Adult literacy is measured the same way all across the state of South Carolina, in six levels. Real life examples of each level are:
Level 1 Literacy Abilities:
- Locate the name of a dog that was rescued in a news article
- Work a routine, entry-level job
- Locate the expiration date on a carton of milk
Level 2 Literacy Abilities:
- Interpret instructions in a cell phone user guide
- Locate an intersection on a street map
- Determine differences in price between costs of two shirts
Level 3 Literacy Abilities:
- Write a short letter to explain a bank fee error
- Use a pie chart on your electric bill to determine where you use the most energy
- Calculate the discount after a sale price on several cans of food at grocery store
Level 4 Literacy Abilities:
- Explain an argument made in a newspaper article
- Use a doctor’s schedule to choose the right appointment time to fit into your week
- Use an eligibility pamphlet to calculate the yearly cost of healthcare
Level 5 Literacy Abilities:
- Interpret a politician’s view on one issue during a lengthy speech
- Use information in a table to compare two home mortgages and explain the differences
- Calculate miles per gallon using information in car manual
Level 6 Literacy Abilities:
- Write a letter to an editor about a topic researched at the library
- Explain how to use a new computer at work by reading user manuals
- Use geometry to build simple structures like a bench or planter
What do literacy levels mean for individual people, families, and society?
Everyone will not earn their GED in the same time frame. Depending on when an adult left school and what they still remember from school, it can take anywhere from two months to a few years to earn a GED. According to the National Adult Literacy Survey (U.S. Department of Education), people with Level one and Level two literacy skills are usually only going to be able to get minimum wage jobs. Also, the unemployment rate is 4 times higher for high school dropouts than for people with a bachelor’s (4 year) degree. Finally, the latest data from the U.S. Census Bureau shows that over 86,000 adults aged 25 years or older in the Charleston Metro area do not have a high school education or equivalent. That is about 1 in 8 people.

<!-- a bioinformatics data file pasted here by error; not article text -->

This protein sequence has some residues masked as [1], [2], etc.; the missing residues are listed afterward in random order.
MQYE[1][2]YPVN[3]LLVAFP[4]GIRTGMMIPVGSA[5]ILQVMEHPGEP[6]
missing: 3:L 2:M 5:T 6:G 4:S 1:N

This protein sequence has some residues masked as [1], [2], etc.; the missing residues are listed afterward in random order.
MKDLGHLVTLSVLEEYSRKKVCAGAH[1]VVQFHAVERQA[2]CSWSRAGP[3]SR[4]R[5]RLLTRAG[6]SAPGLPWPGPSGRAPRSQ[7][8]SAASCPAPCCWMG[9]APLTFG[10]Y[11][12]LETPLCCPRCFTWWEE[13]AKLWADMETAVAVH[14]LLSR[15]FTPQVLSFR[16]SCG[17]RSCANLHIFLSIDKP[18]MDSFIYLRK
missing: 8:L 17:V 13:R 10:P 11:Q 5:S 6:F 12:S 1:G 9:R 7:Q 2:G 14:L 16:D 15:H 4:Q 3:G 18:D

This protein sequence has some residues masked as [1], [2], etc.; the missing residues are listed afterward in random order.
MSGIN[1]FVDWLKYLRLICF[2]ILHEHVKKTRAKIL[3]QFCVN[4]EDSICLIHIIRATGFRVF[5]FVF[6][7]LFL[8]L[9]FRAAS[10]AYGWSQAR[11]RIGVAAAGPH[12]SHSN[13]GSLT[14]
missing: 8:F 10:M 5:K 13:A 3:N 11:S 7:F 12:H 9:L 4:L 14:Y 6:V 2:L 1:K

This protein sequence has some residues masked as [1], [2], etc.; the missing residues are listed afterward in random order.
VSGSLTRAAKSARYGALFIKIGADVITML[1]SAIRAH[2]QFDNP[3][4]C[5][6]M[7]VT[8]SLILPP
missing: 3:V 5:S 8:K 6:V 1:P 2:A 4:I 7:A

Even if you don’t realize, someone you know, someone you love doesn’t have the education they need to be successful.
Our startling reality of having so many low-literacy adults in the community only exacerbates poverty levels. The Charleston Metro area has more than 115, 000 people who live below the Federal poverty line (the Federal poverty level is defined as a yearly income of only $11, 770). That means 1 in 6 people in our community do not have enough money to live day-to-day. Again, whether you realize it, you likely know someone who struggles every day just to get by.
This means our community has to spend a lot of money in public assistance in order to help low-literacy adults live day-to-day. Trident Literacy Association works with low-literacy adults to combat the social inequity they face in our community, to become empowered to break the cycle of low-literacy and poverty not only in their own lives but for their families and in our community.